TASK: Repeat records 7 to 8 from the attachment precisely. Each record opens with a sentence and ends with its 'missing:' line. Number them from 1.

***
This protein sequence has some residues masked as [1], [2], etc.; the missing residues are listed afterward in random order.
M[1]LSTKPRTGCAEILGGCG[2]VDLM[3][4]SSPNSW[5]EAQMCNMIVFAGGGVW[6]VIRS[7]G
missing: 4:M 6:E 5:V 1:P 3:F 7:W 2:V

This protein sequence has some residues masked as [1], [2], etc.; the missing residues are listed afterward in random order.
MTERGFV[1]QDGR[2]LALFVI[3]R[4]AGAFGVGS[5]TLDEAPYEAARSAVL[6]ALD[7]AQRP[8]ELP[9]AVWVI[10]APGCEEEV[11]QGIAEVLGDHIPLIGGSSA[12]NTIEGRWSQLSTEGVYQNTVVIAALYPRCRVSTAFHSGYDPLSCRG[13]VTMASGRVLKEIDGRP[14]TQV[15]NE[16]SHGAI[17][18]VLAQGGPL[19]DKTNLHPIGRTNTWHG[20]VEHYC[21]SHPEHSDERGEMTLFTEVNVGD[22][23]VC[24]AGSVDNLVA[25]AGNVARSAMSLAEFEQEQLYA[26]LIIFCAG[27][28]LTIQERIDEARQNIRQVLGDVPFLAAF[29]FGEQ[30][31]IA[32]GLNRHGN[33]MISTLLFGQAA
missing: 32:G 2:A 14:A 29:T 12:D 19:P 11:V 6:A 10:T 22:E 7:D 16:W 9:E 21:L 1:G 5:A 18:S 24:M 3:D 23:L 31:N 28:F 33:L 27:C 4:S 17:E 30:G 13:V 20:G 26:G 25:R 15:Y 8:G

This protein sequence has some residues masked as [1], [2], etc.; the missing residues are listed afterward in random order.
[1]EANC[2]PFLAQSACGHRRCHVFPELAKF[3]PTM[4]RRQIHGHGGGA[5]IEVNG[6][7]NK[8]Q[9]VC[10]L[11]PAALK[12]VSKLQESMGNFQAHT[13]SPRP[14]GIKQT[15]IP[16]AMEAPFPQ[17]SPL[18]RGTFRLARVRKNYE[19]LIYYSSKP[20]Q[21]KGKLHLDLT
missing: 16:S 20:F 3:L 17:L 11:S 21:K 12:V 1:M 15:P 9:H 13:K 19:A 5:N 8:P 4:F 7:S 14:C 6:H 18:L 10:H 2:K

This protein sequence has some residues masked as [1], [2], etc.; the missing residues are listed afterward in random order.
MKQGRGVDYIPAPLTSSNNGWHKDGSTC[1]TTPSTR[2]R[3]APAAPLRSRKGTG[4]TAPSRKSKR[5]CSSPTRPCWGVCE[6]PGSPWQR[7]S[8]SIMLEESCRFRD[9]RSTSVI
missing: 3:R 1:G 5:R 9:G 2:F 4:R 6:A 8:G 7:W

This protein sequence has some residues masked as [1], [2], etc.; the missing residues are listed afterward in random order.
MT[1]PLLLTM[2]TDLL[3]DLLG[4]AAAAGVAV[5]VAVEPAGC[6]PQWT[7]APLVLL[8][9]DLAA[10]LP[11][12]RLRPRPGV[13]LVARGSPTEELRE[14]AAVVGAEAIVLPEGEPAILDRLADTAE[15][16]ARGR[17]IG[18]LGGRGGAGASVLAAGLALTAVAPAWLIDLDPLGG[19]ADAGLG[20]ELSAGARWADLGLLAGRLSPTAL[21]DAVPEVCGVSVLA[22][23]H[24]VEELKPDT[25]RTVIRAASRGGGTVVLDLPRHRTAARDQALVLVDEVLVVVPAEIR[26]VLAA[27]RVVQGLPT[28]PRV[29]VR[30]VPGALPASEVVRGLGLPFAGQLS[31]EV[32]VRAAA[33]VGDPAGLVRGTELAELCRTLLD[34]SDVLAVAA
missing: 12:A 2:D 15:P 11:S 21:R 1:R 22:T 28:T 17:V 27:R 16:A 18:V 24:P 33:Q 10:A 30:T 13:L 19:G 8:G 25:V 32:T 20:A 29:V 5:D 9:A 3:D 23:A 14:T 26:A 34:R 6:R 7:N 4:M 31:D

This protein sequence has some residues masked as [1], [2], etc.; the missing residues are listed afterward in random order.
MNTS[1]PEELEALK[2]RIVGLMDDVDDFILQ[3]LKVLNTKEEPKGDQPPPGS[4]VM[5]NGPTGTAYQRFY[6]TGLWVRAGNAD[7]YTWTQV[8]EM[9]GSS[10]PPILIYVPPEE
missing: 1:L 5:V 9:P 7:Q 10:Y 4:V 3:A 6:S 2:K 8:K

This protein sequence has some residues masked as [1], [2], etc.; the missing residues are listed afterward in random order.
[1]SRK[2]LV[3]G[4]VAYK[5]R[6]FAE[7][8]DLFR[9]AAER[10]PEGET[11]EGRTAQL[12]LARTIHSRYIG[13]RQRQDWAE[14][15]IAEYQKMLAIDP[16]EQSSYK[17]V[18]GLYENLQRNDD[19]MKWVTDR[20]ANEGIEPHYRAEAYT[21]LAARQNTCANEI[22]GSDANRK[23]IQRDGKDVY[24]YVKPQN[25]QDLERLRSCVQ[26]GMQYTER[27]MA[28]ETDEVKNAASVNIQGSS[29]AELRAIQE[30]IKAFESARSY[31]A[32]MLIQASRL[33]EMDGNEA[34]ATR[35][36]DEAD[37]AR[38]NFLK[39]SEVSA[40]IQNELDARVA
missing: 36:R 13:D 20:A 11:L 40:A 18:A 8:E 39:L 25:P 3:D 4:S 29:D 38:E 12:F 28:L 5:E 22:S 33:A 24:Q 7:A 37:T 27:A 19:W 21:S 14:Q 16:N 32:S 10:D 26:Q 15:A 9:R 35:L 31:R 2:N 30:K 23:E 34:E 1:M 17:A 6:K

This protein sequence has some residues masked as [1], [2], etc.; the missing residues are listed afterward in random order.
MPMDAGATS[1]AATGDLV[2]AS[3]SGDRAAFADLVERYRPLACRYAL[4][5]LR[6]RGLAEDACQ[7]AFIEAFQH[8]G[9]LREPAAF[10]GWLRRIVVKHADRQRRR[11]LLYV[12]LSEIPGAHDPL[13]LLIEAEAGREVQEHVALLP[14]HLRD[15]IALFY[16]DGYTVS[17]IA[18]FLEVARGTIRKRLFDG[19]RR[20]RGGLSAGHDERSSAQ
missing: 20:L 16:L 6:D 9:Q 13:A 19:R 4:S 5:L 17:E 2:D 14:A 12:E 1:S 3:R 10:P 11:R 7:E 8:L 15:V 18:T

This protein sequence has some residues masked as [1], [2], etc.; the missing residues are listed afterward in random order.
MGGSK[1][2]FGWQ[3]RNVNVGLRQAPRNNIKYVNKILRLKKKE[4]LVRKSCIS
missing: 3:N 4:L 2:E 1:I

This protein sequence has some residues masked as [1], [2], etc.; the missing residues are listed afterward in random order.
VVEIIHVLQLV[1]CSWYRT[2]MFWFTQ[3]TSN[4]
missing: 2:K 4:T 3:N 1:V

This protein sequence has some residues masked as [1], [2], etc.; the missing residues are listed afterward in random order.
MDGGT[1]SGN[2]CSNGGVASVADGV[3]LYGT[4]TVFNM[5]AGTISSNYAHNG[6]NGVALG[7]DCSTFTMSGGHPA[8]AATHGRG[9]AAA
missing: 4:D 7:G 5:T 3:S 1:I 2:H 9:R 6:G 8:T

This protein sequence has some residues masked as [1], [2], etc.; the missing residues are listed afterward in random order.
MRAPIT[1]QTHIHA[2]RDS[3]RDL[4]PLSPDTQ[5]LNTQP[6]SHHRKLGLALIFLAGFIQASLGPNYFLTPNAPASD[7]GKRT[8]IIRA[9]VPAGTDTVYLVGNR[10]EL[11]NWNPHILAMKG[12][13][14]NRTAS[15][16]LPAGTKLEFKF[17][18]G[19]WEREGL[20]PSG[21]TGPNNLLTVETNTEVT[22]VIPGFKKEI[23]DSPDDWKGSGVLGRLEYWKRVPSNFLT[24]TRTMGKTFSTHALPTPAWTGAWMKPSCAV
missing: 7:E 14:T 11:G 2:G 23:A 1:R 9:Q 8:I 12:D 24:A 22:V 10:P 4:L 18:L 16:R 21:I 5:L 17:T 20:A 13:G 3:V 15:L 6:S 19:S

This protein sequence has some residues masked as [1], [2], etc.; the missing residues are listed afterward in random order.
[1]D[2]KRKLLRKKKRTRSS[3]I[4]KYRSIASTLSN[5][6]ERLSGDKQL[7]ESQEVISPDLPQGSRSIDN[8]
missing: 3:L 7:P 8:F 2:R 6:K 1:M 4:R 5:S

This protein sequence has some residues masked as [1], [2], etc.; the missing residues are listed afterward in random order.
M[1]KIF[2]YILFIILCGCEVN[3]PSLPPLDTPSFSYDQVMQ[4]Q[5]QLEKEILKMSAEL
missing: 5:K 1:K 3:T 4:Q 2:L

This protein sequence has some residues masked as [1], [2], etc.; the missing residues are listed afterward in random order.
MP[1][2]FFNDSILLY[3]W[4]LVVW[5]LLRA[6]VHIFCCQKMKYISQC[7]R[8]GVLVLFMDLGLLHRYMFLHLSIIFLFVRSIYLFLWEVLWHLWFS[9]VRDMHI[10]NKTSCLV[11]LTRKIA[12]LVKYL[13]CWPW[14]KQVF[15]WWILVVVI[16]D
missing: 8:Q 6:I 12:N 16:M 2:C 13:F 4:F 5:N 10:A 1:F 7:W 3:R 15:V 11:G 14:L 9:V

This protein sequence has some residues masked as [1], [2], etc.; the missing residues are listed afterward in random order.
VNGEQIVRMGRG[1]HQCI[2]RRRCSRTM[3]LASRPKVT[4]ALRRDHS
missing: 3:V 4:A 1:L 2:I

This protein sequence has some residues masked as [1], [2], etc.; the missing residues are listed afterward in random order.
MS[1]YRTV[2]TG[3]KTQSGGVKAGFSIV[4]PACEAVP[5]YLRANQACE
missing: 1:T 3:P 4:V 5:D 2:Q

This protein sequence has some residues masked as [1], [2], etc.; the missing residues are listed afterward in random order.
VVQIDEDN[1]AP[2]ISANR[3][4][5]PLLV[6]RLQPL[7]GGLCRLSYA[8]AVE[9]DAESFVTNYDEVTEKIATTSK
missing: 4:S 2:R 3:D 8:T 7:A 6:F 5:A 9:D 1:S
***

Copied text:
This protein sequence has some residues masked as [1], [2], etc.; the missing residues are listed afterward in random order.
[1]SRK[2]LV[3]G[4]VAYK[5]R[6]FAE[7][8]DLFR[9]AAER[10]PEGET[11]EGRTAQL[12]LARTIHSRYIG[13]RQRQDWAE[14][15]IAEYQKMLAIDP[16]EQSSYK[17]V[18]GLYENLQRNDD[19]MKWVTDR[20]ANEGIEPHYRAEAYT[21]LAARQNTCANEI[22]GSDANRK[23]IQRDGKDVY[24]YVKPQN[25]QDLERLRSCVQ[26]GMQYTER[27]MA[28]ETDEVKNAASVNIQGSS[29]AELRAIQE[30]IKAFESARSY[31]A[32]MLIQASRL[33]EMDGNEA[34]ATR[35][36]DEAD[37]AR[38]NFLK[39]SEVSA[40]IQNELDARVA
missing: 36:R 13:D 20:A 11:L 40:A 18:A 8:E 39:L 25:P 3:D 4:S 29:D 38:E 12:F 28:L 5:E 22:S 33:A 24:Q 7:A 37:T 27:A 19:W 21:S 14:Q 16:N 32:S 10:D 26:Q 15:A 9:R 35:L 31:R 2:N 30:K 23:E 34:E 1:M 17:A 6:K

This protein sequence has some residues masked as [1], [2], etc.; the missing residues are listed afterward in random order.
MPMDAGATS[1]AATGDLV[2]AS[3]SGDRAAFADLVERYRPLACRYAL[4][5]LR[6]RGLAEDACQ[7]AFIEAFQH[8]G[9]LREPAAF[10]GWLRRIVVKHADRQRRR[11]LLYV[12]LSEIPGAHDPL[13]LLIEAEAGREVQEHVALLP[14]HLRD[15]IALFY[16]DGYTVS[17]IA[18]FLEVARGTIRKRLFDG[19]RR[20]RGGLSAGHDERSSAQ
missing: 20:L 16:L 6:D 9:Q 13:A 19:R 4:S 5:L 17:E 2:D 14:A 12:E 1:S 3:R 10:P 11:R 7:E 8:L 15:V 18:T